Gavi di Gavi wine: a typical product of Italian’s excellence.

  • Author Sarah Moro
  • Published December 29, 2013
  • Word count 427

Gavi di Gavi wine is one of the most popular typical products of the Italian peninsula. Italian wines are considered by many as the best in the world. This is because the wine culture has a very long history in Italy, and always improving techniques had passed from one generation to the next until 1930. Since then, switching from promiscuous to specialized viticulture, and thanks to the new advanced growing and selecting techniques, Italian wines reached a place among the best wines in the world, and became the most requested worldwide. Terrain and climate variety from region to region, makes the discovery of Italian wines a very exciting and varied journey. 

Gavi di Gavi wine is produced in Piedmont. From this region come red and white wines of excellence. The Piedmont, which literally means “at the foot of the mountain”, is characterized by a hilly terrain and particular climatic conditions. These natural connotations have been put to best use from local wineries, that have handed down the art of care for bunch of grapes from generation to generation, without ever losing sight of the wonders of innovation that have made the Piedmontese wines what they are in the world today.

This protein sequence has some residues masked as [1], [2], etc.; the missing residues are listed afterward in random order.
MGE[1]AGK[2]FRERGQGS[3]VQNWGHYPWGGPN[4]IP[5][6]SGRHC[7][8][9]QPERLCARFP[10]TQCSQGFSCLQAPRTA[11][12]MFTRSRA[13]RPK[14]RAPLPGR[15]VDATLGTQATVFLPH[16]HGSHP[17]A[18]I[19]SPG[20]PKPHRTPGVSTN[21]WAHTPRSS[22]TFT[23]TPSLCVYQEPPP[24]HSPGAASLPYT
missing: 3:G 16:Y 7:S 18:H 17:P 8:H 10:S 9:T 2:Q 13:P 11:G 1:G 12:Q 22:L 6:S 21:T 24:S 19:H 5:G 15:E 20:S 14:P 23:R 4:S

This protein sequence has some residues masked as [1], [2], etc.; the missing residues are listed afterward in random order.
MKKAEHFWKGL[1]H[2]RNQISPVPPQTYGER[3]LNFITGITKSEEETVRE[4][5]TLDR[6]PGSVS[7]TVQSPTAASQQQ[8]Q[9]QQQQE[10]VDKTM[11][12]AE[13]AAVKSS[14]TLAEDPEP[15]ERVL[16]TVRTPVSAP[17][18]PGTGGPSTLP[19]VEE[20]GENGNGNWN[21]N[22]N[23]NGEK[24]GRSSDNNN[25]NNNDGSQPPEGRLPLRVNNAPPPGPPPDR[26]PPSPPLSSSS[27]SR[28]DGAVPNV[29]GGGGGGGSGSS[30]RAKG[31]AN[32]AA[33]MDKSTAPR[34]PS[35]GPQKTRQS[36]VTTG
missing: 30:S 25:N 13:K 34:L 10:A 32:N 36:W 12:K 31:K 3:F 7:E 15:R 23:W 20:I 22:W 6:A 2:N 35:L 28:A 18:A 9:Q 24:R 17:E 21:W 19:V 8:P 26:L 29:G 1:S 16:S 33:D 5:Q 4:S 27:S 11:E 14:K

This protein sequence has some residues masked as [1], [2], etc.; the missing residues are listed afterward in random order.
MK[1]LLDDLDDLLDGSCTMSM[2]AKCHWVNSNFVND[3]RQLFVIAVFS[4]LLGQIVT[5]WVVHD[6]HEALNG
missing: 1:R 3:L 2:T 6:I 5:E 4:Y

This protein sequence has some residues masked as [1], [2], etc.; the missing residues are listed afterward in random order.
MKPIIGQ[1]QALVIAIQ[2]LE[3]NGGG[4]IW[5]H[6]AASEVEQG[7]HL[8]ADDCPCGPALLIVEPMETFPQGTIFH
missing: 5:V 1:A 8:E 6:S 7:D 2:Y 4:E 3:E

Gavi di Gavi wine is a DOCG (denomination of controlled and guaranteed origin), which in Italy is considered the wine warranty mark of the highest level. The variety of grape, from which this precious white wine is made, is Cortese. Its origins are very ancient: the first documents attesting to its presence, date back to 972 AD. The production area for these grapes covers the lands of the towns of Gavi, Bosio, Capriata, Carrosio, Francavilla Bisio, Tassarolo, Serravalle Scrivia, San Cristoforo, Pasturana, Parodi Ligure, Novi ligure In these areas the soil is calcareous tufaceous and the climate is tempered by the proximity of the sea. These morphological characteristics and climatic conditions require special care but pay off the labors returning a white refined and sophisticated wine.

In 1798, the Cortese was described as “it has somewhat longish bunches, rather large grapes, it becomes yellow when ripens and it is good to eat, it makes good wine, is abundant and lasts a long time.” Gavi di Gavi wine produced today with its straw-yellow color with greenish reflections, has a delicate fragrance and a mild flavor and fresh. It should open in the first year of life but can also be aged up to five years.

Excellent as aperitif but it can be pleasently combined with typical dishes of Piedmont, risotto, vegetables, delicate meats, fish and appetizers of seafood (excellent with oysters).